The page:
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  Edition nº 29

Cover Story

Fostering investments

Through specific credit lines for export and internationalization, offered by public and private entities, such as the BNDES, which allocated US$ 11.2 billion to that end in 2010, Brazilian and Canadian companies have an alternative for growth, bilateral cooperation and attaining global scale.

Daniella Turano

Between 2003 and 2009, Brazilian total direct investments in Canada reached 13.7 billion Canadian dollars, according to the most recent data of Foreign Affairs and International Trade Canada. The total reverse flow of the same kind of investments in the Brazilian economy reached 5.7 billion Canadian dollars.  The shared interest in stronger trade relations not only reflects the good phase experienced by the two nations, but also the search for executives and companies looking for business opportunities. Often enough, decisions are encouraged – and expedited – by the offering of specific financing to who exports, grows production abroad and takes the first step outside of one’s original market. Products offered by public banks and entities may be essential for entrepreneurial projects, apart from setting signs for the future.

Such is the case of the credit line Export Development Canada (EDC) granted Vale. In October 2010, the export development agency formally granted a loan of up to US$ 1 billion to be used in projects focused on export and on the Brazilian mining company’s future transactions in Canada. “EDC funds support new investments and the growth of Canadian companies domestically and in foreign markets, both in terms of developing their strategies and purchasing at least 10% of assets or capital of other companies”, explains Jean Cardyn, the entity’s vice-president in Brazil.

“In the case of direct foreign investment, we consider its influence on corporate management, including decisions on exports and the participation of national brands in global supply chains”, adds Cardyn. A change in management opened the door for Brazilian entrepreneurs: funds became available also for interested foreign parties. Last year, loans and supporting insurance for bilateral trade totaled 2.7 billion Canadian dollars. “We expect to benefit partnerships that foster development, increase competitiveness and strengthen trade flows”, says Cardyn. In the case of Vale, he explains, the expectation is that the loan will integrate suppliers and small engineering companies into a production chain with intercontinental scale.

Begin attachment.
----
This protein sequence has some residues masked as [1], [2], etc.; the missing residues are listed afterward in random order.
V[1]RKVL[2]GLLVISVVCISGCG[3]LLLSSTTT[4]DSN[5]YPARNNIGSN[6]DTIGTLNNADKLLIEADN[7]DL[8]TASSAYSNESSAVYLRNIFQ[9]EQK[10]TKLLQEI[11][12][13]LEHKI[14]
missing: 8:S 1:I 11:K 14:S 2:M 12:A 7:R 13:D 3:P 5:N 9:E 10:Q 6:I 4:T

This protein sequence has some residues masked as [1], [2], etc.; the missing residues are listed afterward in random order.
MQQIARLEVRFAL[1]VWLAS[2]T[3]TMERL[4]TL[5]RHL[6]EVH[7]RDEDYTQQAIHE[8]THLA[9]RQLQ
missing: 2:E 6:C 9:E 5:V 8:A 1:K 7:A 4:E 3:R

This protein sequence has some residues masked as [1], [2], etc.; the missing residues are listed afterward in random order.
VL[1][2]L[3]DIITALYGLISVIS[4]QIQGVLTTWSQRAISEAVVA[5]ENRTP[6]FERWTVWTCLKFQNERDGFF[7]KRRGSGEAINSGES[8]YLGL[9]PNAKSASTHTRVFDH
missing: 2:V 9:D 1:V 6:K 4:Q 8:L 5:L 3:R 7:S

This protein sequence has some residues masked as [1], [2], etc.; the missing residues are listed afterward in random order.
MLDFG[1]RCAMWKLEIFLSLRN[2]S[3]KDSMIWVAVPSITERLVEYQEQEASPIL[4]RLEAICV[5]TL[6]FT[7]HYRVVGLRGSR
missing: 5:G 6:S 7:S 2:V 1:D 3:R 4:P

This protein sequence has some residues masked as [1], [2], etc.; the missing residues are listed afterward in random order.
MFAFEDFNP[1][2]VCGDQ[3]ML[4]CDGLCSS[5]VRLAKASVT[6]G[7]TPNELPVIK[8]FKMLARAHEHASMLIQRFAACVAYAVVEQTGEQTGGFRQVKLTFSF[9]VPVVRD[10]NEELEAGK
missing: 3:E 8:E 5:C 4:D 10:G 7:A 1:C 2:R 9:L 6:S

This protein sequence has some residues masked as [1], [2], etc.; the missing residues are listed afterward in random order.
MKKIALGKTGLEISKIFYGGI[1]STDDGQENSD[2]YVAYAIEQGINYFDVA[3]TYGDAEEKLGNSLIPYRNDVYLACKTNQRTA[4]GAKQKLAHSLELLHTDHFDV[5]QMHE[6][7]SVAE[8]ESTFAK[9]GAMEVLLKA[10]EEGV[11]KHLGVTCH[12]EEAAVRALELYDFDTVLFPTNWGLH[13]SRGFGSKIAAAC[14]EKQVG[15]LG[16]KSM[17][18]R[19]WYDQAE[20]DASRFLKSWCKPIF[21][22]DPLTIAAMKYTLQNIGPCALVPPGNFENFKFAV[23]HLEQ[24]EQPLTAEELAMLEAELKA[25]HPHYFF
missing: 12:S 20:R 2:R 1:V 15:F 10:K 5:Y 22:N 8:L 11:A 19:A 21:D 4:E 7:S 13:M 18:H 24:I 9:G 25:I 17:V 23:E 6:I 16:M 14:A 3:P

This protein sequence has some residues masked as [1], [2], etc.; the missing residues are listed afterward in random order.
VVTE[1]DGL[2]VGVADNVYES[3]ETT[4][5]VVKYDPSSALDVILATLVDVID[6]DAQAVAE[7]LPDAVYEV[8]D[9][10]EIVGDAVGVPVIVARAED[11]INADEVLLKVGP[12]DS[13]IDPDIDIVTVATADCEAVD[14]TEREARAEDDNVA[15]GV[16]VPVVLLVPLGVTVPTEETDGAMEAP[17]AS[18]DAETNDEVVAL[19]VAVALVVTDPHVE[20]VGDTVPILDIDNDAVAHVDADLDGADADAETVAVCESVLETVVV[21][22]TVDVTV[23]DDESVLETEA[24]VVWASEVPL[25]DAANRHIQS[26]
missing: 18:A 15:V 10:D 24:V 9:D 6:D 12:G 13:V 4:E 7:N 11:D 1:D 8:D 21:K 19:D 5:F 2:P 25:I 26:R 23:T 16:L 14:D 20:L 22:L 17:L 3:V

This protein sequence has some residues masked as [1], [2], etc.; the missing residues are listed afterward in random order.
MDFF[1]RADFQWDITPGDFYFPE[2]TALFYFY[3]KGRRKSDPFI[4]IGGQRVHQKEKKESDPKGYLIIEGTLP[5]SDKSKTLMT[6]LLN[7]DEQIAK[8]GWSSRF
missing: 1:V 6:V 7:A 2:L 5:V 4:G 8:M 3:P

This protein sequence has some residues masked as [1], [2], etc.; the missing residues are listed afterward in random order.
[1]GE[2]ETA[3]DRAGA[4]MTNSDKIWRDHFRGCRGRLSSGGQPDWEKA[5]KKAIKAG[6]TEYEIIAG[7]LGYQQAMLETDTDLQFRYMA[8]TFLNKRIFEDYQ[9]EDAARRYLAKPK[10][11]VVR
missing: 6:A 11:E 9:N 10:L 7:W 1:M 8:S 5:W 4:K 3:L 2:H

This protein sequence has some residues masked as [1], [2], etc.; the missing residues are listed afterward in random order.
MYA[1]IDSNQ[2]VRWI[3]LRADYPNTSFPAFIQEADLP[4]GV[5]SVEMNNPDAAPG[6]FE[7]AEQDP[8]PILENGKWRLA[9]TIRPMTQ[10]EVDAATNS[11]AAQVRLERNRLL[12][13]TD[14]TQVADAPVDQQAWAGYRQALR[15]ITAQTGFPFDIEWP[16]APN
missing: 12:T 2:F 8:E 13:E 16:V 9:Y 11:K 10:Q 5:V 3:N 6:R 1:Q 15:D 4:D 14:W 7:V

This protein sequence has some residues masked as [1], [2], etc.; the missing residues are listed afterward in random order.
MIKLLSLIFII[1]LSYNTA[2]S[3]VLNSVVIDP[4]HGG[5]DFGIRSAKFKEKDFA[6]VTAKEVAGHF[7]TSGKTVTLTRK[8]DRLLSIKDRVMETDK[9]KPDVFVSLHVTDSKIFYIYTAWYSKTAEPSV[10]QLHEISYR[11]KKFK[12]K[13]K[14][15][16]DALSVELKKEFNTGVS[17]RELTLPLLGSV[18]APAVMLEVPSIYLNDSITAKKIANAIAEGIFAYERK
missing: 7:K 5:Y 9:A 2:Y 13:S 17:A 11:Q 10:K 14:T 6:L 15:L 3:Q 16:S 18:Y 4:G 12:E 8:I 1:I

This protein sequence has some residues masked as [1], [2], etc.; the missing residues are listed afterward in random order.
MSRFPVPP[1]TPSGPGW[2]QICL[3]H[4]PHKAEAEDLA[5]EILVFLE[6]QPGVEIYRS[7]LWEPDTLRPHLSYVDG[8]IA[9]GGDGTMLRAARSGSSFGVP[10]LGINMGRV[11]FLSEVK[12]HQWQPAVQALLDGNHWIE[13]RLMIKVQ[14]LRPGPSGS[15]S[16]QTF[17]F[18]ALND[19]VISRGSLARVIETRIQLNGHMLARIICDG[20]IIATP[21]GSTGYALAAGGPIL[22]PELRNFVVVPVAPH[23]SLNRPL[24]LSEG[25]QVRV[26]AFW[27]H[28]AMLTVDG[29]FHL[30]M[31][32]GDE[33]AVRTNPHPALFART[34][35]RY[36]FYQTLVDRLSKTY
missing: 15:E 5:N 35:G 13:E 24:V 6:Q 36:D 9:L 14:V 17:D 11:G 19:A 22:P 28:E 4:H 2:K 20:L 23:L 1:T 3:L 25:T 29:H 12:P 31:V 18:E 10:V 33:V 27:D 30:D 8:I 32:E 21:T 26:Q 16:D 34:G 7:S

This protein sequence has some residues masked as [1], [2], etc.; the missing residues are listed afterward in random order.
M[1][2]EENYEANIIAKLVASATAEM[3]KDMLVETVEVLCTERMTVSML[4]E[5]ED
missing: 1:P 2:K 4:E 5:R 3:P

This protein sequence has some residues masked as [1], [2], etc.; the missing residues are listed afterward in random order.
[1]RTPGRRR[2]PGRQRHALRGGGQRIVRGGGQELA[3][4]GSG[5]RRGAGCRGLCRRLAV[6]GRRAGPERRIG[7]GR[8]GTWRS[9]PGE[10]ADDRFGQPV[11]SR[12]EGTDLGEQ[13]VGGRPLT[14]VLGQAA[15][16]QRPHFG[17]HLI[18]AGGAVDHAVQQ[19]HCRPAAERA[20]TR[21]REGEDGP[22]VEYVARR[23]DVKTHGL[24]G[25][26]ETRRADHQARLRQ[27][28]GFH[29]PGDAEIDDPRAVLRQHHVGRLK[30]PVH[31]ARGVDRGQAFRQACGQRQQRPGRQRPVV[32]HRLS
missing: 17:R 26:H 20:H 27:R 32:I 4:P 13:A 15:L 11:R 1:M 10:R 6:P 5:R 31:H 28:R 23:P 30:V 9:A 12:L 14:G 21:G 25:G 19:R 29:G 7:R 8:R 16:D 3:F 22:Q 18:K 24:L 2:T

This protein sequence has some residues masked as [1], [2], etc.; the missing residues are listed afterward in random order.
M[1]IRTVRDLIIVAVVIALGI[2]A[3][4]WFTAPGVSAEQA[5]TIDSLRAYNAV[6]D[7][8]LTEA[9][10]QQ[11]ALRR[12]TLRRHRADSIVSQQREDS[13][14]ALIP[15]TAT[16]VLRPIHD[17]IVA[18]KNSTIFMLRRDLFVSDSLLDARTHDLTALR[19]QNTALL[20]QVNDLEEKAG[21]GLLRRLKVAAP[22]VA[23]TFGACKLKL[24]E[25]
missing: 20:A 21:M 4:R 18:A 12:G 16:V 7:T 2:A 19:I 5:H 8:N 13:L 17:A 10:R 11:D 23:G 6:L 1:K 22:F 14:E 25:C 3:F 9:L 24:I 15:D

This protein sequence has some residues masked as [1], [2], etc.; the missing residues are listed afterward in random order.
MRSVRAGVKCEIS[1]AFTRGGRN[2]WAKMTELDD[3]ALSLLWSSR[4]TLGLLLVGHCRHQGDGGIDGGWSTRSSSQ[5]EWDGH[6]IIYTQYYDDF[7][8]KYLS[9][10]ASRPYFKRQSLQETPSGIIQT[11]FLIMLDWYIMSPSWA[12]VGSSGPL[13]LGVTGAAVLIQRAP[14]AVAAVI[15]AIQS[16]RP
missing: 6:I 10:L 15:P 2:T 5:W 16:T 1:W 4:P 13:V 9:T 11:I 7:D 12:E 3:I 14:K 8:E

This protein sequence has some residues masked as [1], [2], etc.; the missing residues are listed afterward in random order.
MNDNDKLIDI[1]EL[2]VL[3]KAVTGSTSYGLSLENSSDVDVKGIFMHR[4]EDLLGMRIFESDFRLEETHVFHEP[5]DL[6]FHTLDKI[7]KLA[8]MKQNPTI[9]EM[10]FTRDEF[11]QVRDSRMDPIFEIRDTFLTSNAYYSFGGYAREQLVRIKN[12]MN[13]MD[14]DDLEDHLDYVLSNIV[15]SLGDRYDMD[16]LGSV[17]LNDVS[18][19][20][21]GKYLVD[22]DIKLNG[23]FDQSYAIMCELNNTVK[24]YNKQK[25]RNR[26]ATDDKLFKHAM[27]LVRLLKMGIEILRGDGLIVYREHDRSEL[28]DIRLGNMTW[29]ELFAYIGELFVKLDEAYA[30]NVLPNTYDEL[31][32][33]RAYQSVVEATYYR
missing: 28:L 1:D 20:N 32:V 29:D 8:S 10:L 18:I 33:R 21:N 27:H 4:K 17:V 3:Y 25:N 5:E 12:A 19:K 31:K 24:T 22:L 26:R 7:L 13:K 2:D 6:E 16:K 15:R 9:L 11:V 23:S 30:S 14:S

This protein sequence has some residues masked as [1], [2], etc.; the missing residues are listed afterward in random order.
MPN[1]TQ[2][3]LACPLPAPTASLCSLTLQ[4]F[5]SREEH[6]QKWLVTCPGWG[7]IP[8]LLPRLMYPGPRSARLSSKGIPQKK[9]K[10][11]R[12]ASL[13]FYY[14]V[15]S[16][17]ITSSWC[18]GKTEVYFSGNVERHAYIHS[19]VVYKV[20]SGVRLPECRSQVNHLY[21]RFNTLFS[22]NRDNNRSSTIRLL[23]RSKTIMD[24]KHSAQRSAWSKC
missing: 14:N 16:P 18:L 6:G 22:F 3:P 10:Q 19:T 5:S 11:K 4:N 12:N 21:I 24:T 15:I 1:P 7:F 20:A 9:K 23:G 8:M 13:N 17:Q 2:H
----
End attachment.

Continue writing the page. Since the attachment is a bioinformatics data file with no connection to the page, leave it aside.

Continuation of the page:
One factor contributes to the interest in supporting financing: the stability of the banking systems in Brazil and Canada, in combination with overcoming the international financial crisis. For Guillaume Légaré, director for South America of the National Bank of Canada (NBC), the prospect of Brazilian banks becoming international is expected to increase bilateral cooperation in this field. “The institutions will seek to increase their presence abroad and, considering the huge potential of the national market, create an even more interesting banking environment. The two countries may strengthen ties, which, in turn, will open new paths for bilateral trade”, states Légaré.

Légaré notes “growing interest in Brazil, not only in export, but also in long-term investment”. One of the reasons for this is that the country, like other emerging nations, offers a better outlook for economic stability. “There are opportunities in several fields, such as oil and gas, mining, infrastructure, health and education”, points out Légaré.

For lawyer Dan M. Kraft, of consultancy Kraft International Consultants Inc., of Montreal (Quebec), there is room for Canadian banks to enter retailing in Brazil. He says that “what is lacking is this kind of movement and a closer relation with service exporters”. Kraft also calls attention to the lack of information Brazilian entrepreneurs face about incentives for research and development projects offered by Canadian entities.  “There is a vibrant scientific environment, money is available, and the incentives are unbeatable”, he says. Credit is also available to small and medium companies. “I’ve never heard about the “Canada cost”, as you would say in Brazil. Rates may appear to be higher, but there are compensations”, assures Kraft.